If you look at our costs to cruise we spent more on food then a lot of other cruisers we know. A big part of that is because our boat was smaller so we started with less to begin with when we left the US. Another big part of it is we provisioned wrong. We didn’t carry any flour when we left the states. We hadn’t been eating much bread when we left and thought things like flour tortillas would be easy to find and inexpensive in the Bahamas. They weren’t. When you did find them they cost around $5 for 8 tortillas. So we purchased some flour and started to make our own. We also make our own bread and rolls too.
Of course, the easiest way to offset this is to get your protein for free. We hit a good stride in Lee Stocking Island where we could get a protein for a meal pretty much at will. Mostly that was conch but some snapper and grouper could be had as well. And fishing offshore is the best. Even a small mahi-mahi will give you four meals.
In the Bahamas we were price aware but still bought things at a much higher cost then we did in the states. Our thoughts were we could buy a lot of food for the cost of getting a bigger boat. We definitely could have been better and have now started to make a bigger effort and are being more frugal with provisioning. But this is budget driven not space driven. We could easily hold 6 months of supplies on our boat if we were so inclined. Cruising the islands it’s very rare that you will go more than a week without being in a harbor with at least a small store to get some provisions.
Our friends on Wright Away have a small Engel fridge/freezer. It’s not a large system but would triple or better our freezer space. It will use more energy but ultimately allow us to store more fish and conch or bulk buy meat when we find good deals. So it would likely pay for itself in a short period of time. We are considering something like this for an upgrade in the near future.
The Catalina 310 holds 35 gallons in the tank under the forward berth and 20 gallons in the water heater. I know, such a large amount in the water heater, why? As near as I can tell it was in response to cruising couples that said they both wanted to be able to shower and have hot water left to do dishes. This works and we will typically have hot water for 3-4 days after a few hours of motoring. However, you can’t get the 20 gallons out of the water heater without water in the primary tank. So this means that the usable volume of water is only 35 gallons.
In addition to the water in the tank and the water heater, we carry two 5 gallon gerry cans on deck for water. We also have a 5 gallon solar shower that we will often fill and keep as more water supply.
One thing we should have done was add some additional tankage. We are in the process of looking into this upgrade and will hopefully accomplish it in Puerto Rico. The options are to 1) add a bladder or hard tank under the forward berth, 2) get rid of the 20 gallon water heater and install a smaller water heater and an additional tank, 3) find a way to plumb the water heater to allow access to that water without water in the primary tank or 4) some combination of these choices. We are working this out and will hopefully be making this improvement soon.
On the subject of water, our small TDS meter is invaluable. Its a pen like device that lets you read total dissolved solids. We use it to test any water before we put in our tank. Around 350 PPM is considered decent drinking water. We have seen supposed RO (reverse osmosis) water test as high as 1,000 PPM. That is brackish water and not safe to drink despite what the marina or yacht club tries to tell you. It means their RO system isn’t working right.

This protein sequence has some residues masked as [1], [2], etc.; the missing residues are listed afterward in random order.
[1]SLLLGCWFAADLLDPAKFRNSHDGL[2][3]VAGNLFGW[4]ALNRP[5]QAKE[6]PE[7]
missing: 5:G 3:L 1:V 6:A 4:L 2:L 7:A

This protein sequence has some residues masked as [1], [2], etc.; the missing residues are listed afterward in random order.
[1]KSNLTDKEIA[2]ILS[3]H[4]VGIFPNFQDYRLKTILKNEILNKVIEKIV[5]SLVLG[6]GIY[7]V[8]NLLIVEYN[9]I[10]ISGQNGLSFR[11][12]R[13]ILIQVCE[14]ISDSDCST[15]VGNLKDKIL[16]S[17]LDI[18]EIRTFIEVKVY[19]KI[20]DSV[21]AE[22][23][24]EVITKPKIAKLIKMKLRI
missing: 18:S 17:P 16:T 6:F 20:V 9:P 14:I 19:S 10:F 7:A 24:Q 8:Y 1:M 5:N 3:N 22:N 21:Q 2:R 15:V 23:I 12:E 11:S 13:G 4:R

We debated long and hard about adding a watermaker. We could buy a commercially available 12 volt system for $4-6K, a 110 volt system for $3-5K plus the cost of a Honda generator or build our own 12 volt system for around $3K. We couldn’t justify the cost of these units based on the cost of buying water. You just can’t. You can buy a lot of water at even $1/gallon before you come close to the cost of a watermaker.
The issue we kept having was unoperational or poor performing watermakers at several of the key ports where we wanted to take on water. In addition, we had to leave some areas sooner than we would like to get water because we were running out.
So this debate is back at it again.
Here in Luperon, DR, its a no brainer. The water in the harbor is too dirty to run a watermaker and good, clean water is readily available and cheap. Yesterday we took on 35 gallons of water that tested out at 24 PPM on our TDS meter. That’s actually too clean and we might not be getting some minerals we need to be healthy. Time to up our vitamin intake while we are drinking this water. This water cost us 50 DR pesos for each 5-gallon jug. That’s about $1 per 5 gallons. And that cost is delivered to our boat and poured into our tank.
Supposedly we will have similar experiences in the rest of the Caribbean.
Right now we think we might try to get a small 12-volt watermaker used. Our friends on Wright Away just went through the process of evaluating their watermaker. They have decided to ditch their 12-volt watermaker in favor of a 110-volt system. So maybe we can buy their used 12-volt. But read their write on their decision to get a bigger watermaker. We have discussed this with them a lot and are still on the fence about what we are going to do. It’s a great post and anyone considering adding a watermaker should read it.
I won’t go into our decision to go with Renogy solar panels. I have posted on that before and let’s just say we are disappointed in how Renogy is handling the quality issue. But the panels we have are currently performing as expected when we installed them. Weather they stay on the boat or not is a different conversation.